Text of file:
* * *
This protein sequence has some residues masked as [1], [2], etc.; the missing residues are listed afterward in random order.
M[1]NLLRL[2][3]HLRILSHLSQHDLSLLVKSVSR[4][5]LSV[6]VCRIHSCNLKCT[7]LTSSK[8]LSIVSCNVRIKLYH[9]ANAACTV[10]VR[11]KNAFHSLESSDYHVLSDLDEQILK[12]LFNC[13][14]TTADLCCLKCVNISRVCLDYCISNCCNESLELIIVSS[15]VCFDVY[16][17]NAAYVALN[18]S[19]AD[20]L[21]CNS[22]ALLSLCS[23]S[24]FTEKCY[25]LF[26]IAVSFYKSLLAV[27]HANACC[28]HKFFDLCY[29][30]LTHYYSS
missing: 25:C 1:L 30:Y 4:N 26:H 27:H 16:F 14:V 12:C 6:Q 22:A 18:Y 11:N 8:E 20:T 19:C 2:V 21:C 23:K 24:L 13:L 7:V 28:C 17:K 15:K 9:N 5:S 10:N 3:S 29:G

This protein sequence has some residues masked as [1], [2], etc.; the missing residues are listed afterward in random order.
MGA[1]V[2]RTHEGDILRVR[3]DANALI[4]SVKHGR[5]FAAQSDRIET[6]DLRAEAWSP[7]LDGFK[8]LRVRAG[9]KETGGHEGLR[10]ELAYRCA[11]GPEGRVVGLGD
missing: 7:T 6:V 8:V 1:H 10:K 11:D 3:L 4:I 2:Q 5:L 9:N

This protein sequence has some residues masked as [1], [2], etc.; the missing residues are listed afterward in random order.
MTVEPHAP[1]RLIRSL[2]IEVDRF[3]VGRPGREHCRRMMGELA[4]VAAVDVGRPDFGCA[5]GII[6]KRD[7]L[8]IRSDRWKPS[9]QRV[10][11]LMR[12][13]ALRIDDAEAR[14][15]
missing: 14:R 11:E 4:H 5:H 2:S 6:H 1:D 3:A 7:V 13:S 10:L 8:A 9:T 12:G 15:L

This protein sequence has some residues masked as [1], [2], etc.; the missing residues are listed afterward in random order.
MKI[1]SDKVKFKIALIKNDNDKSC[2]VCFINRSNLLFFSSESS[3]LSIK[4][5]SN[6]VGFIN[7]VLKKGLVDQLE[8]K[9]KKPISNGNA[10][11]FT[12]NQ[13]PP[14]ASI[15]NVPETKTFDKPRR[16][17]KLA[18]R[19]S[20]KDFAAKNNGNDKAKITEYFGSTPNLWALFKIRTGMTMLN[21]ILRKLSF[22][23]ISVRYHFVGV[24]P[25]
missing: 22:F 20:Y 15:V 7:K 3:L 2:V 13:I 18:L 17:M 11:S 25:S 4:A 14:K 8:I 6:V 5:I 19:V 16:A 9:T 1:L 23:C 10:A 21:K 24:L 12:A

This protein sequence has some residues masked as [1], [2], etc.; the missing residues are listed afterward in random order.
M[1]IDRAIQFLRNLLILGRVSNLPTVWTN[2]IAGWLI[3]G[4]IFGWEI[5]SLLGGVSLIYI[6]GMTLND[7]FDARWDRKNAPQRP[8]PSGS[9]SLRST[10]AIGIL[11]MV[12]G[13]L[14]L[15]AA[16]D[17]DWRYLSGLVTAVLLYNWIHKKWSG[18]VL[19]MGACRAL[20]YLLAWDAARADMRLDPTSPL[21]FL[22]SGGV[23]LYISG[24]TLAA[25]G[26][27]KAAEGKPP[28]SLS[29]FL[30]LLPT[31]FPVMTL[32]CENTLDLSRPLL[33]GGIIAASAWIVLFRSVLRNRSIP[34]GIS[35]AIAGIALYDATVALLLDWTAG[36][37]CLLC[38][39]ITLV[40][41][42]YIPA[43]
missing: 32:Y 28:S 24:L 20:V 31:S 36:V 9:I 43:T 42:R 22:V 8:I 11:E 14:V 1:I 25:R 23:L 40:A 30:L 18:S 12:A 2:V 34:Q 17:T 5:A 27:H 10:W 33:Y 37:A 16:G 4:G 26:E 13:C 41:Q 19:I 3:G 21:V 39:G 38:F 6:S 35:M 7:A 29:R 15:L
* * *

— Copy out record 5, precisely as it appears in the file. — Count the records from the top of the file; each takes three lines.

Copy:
This protein sequence has some residues masked as [1], [2], etc.; the missing residues are listed afterward in random order.
M[1]IDRAIQFLRNLLILGRVSNLPTVWTN[2]IAGWLI[3]G[4]IFGWEI[5]SLLGGVSLIYI[6]GMTLND[7]FDARWDRKNAPQRP[8]PSGS[9]SLRST[10]AIGIL[11]MV[12]G[13]L[14]L[15]AA[16]D[17]DWRYLSGLVTAVLLYNWIHKKWSG[18]VL[19]MGACRAL[20]YLLAWDAARADMRLDPTSPL[21]FL[22]SGGV[23]LYISG[24]TLAA[25]G[26][27]KAAEGKPP[28]SLS[29]FL[30]LLPT[31]FPVMTL[32]CENTLDLSRPLL[33]GGIIAASAWIVLFRSVLRNRSIP[34]GIS[35]AIAGIALYDATVALLLDWTAG[36][37]CLLC[38][39]ITLV[40][41][42]YIPA[43]
missing: 32:Y 28:S 24:L 20:V 31:S 36:V 9:I 43:T 42:R 22:V 8:I 11:E 14:V 1:I 25:R 23:L 40:A 30:L 18:S 12:A 2:V 34:Q 17:T 5:A 27:H 10:W 33:Y 37:A 16:G 4:G 26:E 13:C 41:Q 19:I 3:G 21:V 39:G 38:F 6:S 35:M 7:A 29:R 15:L